Speaking in Auckland- After Reform: What comes next

February 14th, 2017 12 comments

I’ll be speaking to the Aucklalnd Fabian Society on Thursday 16 Feb (I already spoke on Wellington but didn’t around to posting Details here.

Since the 1980s, economic policy has been dominated by a policy agenda referred to by its proponents as “microeconomic reform” or simply “reform”, based on the ideas of free trade, privatisation and reductions in the scale and scope of government activity. This agenda has exhausted its political support and run out of ideas. It offers no answers to the policy challenges of the 21st century, including growing inequality, financial fragility and the demands of the information economy. This presentation will address the question: What comes next?

Categories: Economic policy Tags:

Easytax redux redux

February 13th, 2017 29 comments

I got a brief run in the Murdoch press regarding Pauline Hanson’s revived proposal for a 2 per cent tax on all transactions (floated 20 years ago as “Easytax“). I was reported as follows: “University of Queensland school of economics professor John Quiggin said a 2 per cent tax would destroy small business and see a collapse in government ­revenue.” and the story was headlined “One Nation policy would ‘collapse the economy’” The headline is an exaggeration, but the quoted passage gets my opinion right.

Easytax is an example of a “cascade” tax, common in Europe a century or so ago. The point is that the tax rate is applied to the whole value of each transaction along the chain from primary producer to consumer. For a big firm, like Woolworths, the answer is simple: integrate backwards along the chain by taking over your suppliers. Then you pay the tax only once at 2 per cent. Small businesses, who can’t do this, end up paying the tax themselves, on goods that have already been taxed many times. So, they go out of business, and the total value of transactions falls far below the level used in the original calculation that a 2 per cent tax would be sufficient. Hence, government revenue collapses.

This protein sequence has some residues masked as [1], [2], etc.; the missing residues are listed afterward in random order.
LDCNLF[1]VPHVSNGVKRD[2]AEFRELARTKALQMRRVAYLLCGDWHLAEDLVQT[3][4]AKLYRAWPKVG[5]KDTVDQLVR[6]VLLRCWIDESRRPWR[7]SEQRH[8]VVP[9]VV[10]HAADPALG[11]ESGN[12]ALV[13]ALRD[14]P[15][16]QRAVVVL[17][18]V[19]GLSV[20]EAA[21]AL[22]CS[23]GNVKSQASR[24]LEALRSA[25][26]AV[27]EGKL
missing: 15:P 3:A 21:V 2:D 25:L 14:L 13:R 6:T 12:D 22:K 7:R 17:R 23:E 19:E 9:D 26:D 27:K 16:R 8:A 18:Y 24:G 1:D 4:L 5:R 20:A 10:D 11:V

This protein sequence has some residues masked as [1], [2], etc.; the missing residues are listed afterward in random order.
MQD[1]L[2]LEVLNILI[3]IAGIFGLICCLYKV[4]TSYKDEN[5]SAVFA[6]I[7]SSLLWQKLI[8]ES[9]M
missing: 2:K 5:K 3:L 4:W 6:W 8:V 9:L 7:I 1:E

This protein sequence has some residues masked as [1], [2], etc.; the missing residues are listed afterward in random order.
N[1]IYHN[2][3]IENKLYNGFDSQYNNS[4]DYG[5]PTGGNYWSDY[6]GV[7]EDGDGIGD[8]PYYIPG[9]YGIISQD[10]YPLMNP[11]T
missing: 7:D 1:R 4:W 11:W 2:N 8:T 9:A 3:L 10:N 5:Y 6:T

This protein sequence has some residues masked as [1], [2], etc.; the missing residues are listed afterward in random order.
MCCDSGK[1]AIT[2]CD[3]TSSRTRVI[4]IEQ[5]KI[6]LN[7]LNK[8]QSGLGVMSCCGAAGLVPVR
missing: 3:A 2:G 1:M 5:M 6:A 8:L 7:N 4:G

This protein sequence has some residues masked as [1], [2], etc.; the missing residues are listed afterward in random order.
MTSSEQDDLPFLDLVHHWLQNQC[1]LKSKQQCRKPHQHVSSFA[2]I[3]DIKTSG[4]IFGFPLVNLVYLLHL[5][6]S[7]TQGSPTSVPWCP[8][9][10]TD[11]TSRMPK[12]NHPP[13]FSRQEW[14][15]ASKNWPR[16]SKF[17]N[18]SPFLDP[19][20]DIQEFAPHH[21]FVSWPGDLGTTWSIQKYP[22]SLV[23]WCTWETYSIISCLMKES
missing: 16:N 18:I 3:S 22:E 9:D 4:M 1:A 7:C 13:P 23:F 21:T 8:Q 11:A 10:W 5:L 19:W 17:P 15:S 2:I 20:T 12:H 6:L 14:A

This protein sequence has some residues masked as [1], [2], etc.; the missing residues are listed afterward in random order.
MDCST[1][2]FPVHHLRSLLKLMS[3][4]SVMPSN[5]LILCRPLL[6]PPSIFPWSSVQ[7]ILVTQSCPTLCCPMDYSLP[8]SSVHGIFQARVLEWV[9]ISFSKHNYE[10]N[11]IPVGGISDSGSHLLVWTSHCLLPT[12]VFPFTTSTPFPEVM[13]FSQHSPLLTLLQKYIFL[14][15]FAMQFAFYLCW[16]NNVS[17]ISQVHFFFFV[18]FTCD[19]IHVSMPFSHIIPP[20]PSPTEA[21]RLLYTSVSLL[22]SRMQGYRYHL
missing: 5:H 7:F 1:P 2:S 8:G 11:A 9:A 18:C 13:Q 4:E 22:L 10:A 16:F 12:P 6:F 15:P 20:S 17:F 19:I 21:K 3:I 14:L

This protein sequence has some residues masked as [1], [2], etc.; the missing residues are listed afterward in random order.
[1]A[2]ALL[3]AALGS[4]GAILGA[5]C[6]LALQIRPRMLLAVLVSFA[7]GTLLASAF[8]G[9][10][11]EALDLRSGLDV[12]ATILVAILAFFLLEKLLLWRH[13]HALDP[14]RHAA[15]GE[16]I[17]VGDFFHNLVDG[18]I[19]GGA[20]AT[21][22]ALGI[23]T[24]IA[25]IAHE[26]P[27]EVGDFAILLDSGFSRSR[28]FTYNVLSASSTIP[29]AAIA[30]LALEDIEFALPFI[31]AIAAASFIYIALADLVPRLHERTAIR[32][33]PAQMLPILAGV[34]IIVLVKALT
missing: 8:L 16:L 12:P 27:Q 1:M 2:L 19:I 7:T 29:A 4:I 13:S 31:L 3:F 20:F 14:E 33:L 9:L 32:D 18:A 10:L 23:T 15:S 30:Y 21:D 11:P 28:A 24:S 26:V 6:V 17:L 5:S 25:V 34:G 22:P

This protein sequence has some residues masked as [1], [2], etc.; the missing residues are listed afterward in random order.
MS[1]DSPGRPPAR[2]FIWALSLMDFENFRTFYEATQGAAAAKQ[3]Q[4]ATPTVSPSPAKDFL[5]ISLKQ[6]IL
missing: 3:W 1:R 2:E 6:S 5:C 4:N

It was precisely because this process was happening that the French (the innovators in this field) dumped the cascade tax in favor of a value-added tax (VAT), the same model used in the GST. They were followed by the rest of the EU and then most of the world, except the US, which still relies on retail sales tax (levied only once, but still messy and narrowly-based).

The story also says “A spokesman for Senator Hanson said she had only advocated investigating the policy.” But the fact that such a nonsense idea is still part of One Nation thinking gives the lie to the suggestion of Hanson’s coalition partners in the LNP that this iteration of One Nation is different from the last. It’s just as racist and ignorant as ever. It’s not Hanson that has changed, but the LNP which is now indistinguishable from One Nation.

Why we should put ‘basic’ before ‘universal’ in the pursuit of income equality

February 8th, 2017 30 comments

That’s the title of my latest piece in The Guardian. There are two key points

First, in terms of effective tax rates and tax paid, any means-tested Guaranteed Minimum Income can be replicated by a non-tested Universal Basic Income, and vice versa

Second, for a number of reasons, it would be better to begin by expanding access to an adequate Basic income (in Australia, the Age Pension is an obvious benchmark) rather than starting with a small universal payment and then increasing it to a level sufficient to live on.

Trumpism in Australia (crosspost from Crooked Timber)

February 6th, 2017 37 comments

I’ve had this post in draft for a while, not entirely satisfied with it, but on the rare occasion of Australia making the front pages of US papers I thought I should post it on Crooked Timber ready or not. It’s for an international, largely US audience, but readers here might be interested. I posted it just before the apparent confirmation that Bernardi will Bolt.